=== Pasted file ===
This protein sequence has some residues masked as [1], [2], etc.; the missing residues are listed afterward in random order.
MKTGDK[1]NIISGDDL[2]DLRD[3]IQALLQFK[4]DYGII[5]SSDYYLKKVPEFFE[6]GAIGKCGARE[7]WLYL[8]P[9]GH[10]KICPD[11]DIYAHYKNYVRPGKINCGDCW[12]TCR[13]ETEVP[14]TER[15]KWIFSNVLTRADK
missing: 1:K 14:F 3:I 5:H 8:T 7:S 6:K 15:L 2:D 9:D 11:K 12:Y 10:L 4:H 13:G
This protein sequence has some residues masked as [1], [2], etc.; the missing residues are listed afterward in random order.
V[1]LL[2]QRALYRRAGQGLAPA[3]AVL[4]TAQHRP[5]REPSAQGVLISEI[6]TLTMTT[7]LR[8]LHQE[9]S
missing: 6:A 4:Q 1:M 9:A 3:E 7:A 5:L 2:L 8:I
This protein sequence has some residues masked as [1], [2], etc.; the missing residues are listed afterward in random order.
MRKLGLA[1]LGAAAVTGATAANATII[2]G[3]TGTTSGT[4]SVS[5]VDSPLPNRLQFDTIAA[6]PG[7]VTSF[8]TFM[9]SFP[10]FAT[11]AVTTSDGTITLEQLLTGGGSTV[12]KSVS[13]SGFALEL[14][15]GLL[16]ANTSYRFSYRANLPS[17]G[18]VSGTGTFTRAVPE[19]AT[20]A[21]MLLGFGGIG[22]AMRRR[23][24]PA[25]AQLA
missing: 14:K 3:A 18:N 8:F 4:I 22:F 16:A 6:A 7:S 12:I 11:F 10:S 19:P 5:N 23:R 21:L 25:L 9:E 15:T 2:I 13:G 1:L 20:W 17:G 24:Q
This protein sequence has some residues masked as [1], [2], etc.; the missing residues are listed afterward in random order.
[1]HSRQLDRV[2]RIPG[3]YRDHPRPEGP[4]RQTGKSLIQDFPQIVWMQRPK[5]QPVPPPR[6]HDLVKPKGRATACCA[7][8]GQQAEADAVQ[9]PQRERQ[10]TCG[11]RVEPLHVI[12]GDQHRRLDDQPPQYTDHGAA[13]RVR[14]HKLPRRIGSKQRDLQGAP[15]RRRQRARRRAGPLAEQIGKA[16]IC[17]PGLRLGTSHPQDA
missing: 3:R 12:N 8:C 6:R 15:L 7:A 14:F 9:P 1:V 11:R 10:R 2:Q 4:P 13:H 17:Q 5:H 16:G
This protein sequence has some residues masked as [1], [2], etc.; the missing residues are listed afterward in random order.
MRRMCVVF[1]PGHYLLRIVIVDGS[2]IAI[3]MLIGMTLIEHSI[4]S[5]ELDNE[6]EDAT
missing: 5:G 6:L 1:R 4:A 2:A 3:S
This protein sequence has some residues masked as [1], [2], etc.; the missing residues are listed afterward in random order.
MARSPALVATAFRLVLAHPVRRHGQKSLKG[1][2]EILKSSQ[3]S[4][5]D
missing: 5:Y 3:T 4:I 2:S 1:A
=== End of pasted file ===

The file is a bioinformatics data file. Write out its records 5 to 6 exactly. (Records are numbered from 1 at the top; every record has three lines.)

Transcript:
This protein sequence has some residues masked as [1], [2], etc.; the missing residues are listed afterward in random order.
MRRMCVVF[1]PGHYLLRIVIVDGS[2]IAI[3]MLIGMTLIEHSI[4]S[5]ELDNE[6]EDAT
missing: 5:G 6:L 1:R 4:A 2:A 3:S
This protein sequence has some residues masked as [1], [2], etc.; the missing residues are listed afterward in random order.
MARSPALVATAFRLVLAHPVRRHGQKSLKG[1][2]EILKSSQ[3]S[4][5]D
missing: 5:Y 3:T 4:I 2:S 1:A